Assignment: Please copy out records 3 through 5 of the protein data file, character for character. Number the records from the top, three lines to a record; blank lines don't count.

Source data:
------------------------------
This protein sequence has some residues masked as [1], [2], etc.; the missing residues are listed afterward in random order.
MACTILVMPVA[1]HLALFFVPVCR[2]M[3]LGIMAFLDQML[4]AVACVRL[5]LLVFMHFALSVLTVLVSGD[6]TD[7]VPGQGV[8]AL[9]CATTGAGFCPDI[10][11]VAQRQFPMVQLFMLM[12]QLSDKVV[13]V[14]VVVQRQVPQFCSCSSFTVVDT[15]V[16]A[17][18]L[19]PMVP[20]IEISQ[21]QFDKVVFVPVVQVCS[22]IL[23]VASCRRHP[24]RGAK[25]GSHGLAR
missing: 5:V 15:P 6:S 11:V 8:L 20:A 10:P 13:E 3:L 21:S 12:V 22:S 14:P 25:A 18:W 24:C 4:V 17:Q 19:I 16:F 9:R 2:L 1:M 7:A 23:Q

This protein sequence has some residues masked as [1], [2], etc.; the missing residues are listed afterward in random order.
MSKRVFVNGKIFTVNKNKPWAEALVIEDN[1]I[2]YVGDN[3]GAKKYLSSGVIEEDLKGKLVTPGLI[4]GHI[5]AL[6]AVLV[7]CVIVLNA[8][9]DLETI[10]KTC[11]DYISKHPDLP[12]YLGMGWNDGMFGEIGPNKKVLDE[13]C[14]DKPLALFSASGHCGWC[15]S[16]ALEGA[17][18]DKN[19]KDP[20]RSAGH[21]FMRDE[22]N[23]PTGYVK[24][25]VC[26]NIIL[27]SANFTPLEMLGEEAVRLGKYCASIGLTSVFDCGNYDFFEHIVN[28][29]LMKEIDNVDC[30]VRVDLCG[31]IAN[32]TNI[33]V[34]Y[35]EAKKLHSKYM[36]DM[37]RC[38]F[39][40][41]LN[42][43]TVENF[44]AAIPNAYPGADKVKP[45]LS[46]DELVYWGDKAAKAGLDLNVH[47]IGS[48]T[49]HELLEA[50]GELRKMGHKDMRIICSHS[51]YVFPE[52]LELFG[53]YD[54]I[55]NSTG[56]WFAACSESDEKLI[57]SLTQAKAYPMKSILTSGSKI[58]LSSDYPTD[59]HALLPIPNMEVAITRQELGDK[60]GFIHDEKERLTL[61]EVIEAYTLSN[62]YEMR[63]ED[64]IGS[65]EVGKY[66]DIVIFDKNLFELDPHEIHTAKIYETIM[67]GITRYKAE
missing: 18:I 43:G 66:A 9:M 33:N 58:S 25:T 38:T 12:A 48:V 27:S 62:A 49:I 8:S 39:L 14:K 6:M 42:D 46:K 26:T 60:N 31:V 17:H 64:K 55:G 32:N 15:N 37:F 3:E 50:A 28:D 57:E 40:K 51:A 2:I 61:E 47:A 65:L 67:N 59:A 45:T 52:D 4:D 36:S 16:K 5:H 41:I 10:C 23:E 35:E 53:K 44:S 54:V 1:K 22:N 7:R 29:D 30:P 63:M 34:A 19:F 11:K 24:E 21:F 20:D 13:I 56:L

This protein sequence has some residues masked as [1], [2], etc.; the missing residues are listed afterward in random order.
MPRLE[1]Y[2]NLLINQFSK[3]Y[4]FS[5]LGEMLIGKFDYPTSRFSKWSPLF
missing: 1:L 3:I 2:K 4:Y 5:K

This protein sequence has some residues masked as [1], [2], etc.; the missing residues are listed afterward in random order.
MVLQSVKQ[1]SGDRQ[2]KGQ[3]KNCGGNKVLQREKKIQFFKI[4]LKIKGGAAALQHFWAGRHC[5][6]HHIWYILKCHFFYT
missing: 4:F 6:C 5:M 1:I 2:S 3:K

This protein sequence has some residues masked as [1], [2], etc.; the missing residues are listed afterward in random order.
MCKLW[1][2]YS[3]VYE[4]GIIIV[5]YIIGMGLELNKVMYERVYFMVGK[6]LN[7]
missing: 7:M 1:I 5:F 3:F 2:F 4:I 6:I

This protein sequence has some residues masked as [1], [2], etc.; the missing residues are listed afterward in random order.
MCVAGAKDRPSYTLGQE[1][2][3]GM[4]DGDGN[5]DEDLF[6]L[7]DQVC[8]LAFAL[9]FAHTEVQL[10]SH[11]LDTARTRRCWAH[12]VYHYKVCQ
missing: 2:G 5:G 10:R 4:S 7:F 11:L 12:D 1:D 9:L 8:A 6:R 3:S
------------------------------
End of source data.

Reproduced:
This protein sequence has some residues masked as [1], [2], etc.; the missing residues are listed afterward in random order.
MPRLE[1]Y[2]NLLINQFSK[3]Y[4]FS[5]LGEMLIGKFDYPTSRFSKWSPLF
missing: 1:L 3:I 2:K 4:Y 5:K

This protein sequence has some residues masked as [1], [2], etc.; the missing residues are listed afterward in random order.
MVLQSVKQ[1]SGDRQ[2]KGQ[3]KNCGGNKVLQREKKIQFFKI[4]LKIKGGAAALQHFWAGRHC[5][6]HHIWYILKCHFFYT
missing: 4:F 6:C 5:M 1:I 2:S 3:K

This protein sequence has some residues masked as [1], [2], etc.; the missing residues are listed afterward in random order.
MCKLW[1][2]YS[3]VYE[4]GIIIV[5]YIIGMGLELNKVMYERVYFMVGK[6]LN[7]
missing: 7:M 1:I 5:F 3:F 2:F 4:I 6:I